Emergency shelters for the homeless are human warehouses


By Max R. Weller

I’m referring specifically to Boulder Shelter for the Homeless and the various sites operated by Boulder Outreach for Homeless Overflow. Somewhere in America, there surely is a place for street people to stay overnight in decent conditions — clean surroundings with peace and quiet prevailing, and staffed by those who can recognize the bad actors who make life miserable for other homeless men and women — but that place is NOT to be found in Boulder, CO.

BSH intake area

Does this look to you like a dignified way to bring those in need out of the cold? BTW, you have to play the lottery to get a bunk; if you’re unlucky and draw a high number, you’ll be turned away. In that case, you could wind up here:

One of the BOHO emergency warming centers (location withheld by me)

What the tarps spread all over the floor indicate to me is that this this particular church thinks that ALL homeless people they host are filthy and vermin-infested, and can be expected to vomit everywhere except into a toilet. Maybe the other churches and a synagogue also do this, I don’t know; NEVER have I cared to stay overnight at BOHO after hearing the stories from those who have.

I’ll add that I haven’t stayed overnight at BSH since April 30, 2010. I’ve had my fill of being crammed together with too many others in a confined space (you can imagine the smells and noises throughout the night for yourself), and I’m very grateful to have learned how to survive outdoors in wintertime AND to have made friends who will take me into their home when necessary.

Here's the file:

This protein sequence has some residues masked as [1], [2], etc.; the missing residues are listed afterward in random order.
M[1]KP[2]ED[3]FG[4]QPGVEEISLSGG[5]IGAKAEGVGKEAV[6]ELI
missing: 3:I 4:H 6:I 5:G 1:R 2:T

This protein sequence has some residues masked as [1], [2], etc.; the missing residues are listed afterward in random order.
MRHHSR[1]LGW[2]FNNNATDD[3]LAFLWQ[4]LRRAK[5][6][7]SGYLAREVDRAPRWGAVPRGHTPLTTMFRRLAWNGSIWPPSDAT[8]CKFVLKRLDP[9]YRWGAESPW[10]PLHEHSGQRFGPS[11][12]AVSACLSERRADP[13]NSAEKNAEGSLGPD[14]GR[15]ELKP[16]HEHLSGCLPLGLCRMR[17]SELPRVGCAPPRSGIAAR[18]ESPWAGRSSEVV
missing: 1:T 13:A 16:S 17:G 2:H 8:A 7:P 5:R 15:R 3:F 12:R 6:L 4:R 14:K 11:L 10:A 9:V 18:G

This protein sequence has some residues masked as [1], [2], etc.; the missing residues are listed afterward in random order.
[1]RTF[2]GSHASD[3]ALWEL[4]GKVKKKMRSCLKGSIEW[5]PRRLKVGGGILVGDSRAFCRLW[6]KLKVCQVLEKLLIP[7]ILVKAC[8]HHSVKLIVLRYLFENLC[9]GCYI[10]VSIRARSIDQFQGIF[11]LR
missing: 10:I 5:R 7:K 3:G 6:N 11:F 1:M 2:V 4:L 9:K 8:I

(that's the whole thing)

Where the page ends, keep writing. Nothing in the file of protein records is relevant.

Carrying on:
I can tell you from firsthand experience of homeless shelters and jails/prisons: Conditions in the typical homeless shelter intended for emergency overnight use are far worse than can be found in any jail or prison! The federal Department of Justice doesn’t hesitate to crack down on jails and prisons which dehumanize inmates — but NOBODY is looking out for the welfare, both physical and psychological, of street people in desperate straits who wind up in substandard facilities.

Yes, yes, I can hear you . . . You’re asking for a better alternative than the current system. Fair enough:

Proposed Tiny House Village in Portland, OR

These single occupancy housing solutions for homeless adults are popping up all over the country in more progressive cities, while Boulder lags behind with the old, discredited model of projects costing many millions of dollars. Consider that a tiny house offers privacy, security, and the opportunity for restful sleep overnight . . . OM Build in Madison, WI can turn out a tiny house for $5,000. Contrast that with the $200,000+ Housing First apartments at 1175 Lee Hill, being touted as permanent supportive housing. Keeping those dollar figures in mind, which do you think is better — one apartment for a program client or forty (40) tiny houses for single men and women who need shelter from the elements?

It should be a no-brainer to pick the best option.


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